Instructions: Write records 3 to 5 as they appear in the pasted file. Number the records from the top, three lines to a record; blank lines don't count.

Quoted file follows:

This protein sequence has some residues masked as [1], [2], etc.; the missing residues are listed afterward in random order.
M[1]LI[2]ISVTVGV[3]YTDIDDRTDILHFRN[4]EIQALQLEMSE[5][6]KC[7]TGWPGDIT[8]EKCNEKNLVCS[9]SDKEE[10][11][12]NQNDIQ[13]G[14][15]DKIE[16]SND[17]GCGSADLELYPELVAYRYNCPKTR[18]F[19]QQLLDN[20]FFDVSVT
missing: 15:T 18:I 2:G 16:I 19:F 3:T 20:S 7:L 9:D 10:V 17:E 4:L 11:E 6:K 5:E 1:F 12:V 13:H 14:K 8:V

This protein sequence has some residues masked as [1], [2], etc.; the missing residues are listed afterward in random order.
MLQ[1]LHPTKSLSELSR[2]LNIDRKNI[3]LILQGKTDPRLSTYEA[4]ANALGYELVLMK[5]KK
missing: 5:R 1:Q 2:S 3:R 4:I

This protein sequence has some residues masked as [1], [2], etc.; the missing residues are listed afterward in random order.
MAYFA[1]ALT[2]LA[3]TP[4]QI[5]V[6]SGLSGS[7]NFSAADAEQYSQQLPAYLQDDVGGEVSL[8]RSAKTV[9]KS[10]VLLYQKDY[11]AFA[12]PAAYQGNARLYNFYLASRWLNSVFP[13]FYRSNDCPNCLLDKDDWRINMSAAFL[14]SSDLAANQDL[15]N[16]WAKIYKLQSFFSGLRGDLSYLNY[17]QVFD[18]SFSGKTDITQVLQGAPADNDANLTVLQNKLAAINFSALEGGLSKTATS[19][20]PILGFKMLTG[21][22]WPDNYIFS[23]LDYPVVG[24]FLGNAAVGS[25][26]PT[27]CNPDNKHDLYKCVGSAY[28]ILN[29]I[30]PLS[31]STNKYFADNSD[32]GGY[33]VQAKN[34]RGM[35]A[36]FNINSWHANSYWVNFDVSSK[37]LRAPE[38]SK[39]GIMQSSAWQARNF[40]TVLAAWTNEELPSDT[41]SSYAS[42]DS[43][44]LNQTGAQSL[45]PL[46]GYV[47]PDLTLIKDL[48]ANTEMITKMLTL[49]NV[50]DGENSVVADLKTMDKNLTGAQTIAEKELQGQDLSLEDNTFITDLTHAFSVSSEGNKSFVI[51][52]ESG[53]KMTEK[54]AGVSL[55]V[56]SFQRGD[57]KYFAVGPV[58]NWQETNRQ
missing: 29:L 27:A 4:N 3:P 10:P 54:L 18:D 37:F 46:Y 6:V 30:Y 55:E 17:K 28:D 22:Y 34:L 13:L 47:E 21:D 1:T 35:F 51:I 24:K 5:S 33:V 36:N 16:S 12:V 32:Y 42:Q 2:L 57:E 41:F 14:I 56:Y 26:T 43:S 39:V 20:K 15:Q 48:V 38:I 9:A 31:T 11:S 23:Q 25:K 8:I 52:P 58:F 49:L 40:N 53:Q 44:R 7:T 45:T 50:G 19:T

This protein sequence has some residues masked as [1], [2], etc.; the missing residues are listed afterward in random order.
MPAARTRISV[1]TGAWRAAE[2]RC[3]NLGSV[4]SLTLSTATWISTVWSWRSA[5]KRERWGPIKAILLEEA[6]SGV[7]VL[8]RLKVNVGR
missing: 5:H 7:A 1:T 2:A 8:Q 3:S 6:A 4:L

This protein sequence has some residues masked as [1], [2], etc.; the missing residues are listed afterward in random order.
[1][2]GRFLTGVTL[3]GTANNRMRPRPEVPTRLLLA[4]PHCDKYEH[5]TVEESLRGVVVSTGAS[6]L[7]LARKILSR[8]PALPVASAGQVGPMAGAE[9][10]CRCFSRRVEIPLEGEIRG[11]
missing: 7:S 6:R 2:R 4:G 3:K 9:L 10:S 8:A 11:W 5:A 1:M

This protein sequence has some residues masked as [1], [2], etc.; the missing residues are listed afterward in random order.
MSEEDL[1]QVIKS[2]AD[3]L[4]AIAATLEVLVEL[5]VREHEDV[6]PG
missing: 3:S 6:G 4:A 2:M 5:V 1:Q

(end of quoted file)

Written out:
This protein sequence has some residues masked as [1], [2], etc.; the missing residues are listed afterward in random order.
MAYFA[1]ALT[2]LA[3]TP[4]QI[5]V[6]SGLSGS[7]NFSAADAEQYSQQLPAYLQDDVGGEVSL[8]RSAKTV[9]KS[10]VLLYQKDY[11]AFA[12]PAAYQGNARLYNFYLASRWLNSVFP[13]FYRSNDCPNCLLDKDDWRINMSAAFL[14]SSDLAANQDL[15]N[16]WAKIYKLQSFFSGLRGDLSYLNY[17]QVFD[18]SFSGKTDITQVLQGAPADNDANLTVLQNKLAAINFSALEGGLSKTATS[19][20]PILGFKMLTG[21][22]WPDNYIFS[23]LDYPVVG[24]FLGNAAVGS[25][26]PT[27]CNPDNKHDLYKCVGSAY[28]ILN[29]I[30]PLS[31]STNKYFADNSD[32]GGY[33]VQAKN[34]RGM[35]A[36]FNINSWHANSYWVNFDVSSK[37]LRAPE[38]SK[39]GIMQSSAWQARNF[40]TVLAAWTNEELPSDT[41]SSYAS[42]DS[43][44]LNQTGAQSL[45]PL[46]GYV[47]PDLTLIKDL[48]ANTEMITKMLTL[49]NV[50]DGENSVVADLKTMDKNLTGAQTIAEKELQGQDLSLEDNTFITDLTHAFSVSSEGNKSFVI[51][52]ESG[53]KMTEK[54]AGVSL[55]V[56]SFQRGD[57]KYFAVGPV[58]NWQETNRQ
missing: 29:L 27:A 4:N 3:P 10:P 54:L 18:D 37:F 46:Y 6:V 30:Y 55:E 17:K 28:D 22:Y 34:L 13:L 47:E 21:D 1:T 35:F 51:I 24:K 5:S 33:V 36:N 16:S 12:V 32:Y 42:Q 2:L 57:E 41:F 14:I 56:Y 26:T 43:S 39:V 20:K 15:Q 48:V 38:I 9:A 31:T 11:S 23:Q 25:K 8:I 52:P 58:F 49:L 40:N 53:Q 44:R 7:T 45:T 50:G 19:T

This protein sequence has some residues masked as [1], [2], etc.; the missing residues are listed afterward in random order.
MPAARTRISV[1]TGAWRAAE[2]RC[3]NLGSV[4]SLTLSTATWISTVWSWRSA[5]KRERWGPIKAILLEEA[6]SGV[7]VL[8]RLKVNVGR
missing: 5:H 7:A 1:T 2:A 8:Q 3:S 6:A 4:L

This protein sequence has some residues masked as [1], [2], etc.; the missing residues are listed afterward in random order.
[1][2]GRFLTGVTL[3]GTANNRMRPRPEVPTRLLLA[4]PHCDKYEH[5]TVEESLRGVVVSTGAS[6]L[7]LARKILSR[8]PALPVASAGQVGPMAGAE[9][10]CRCFSRRVEIPLEGEIRG[11]
missing: 7:S 6:R 2:R 4:G 3:K 9:L 10:S 8:A 11:W 5:A 1:M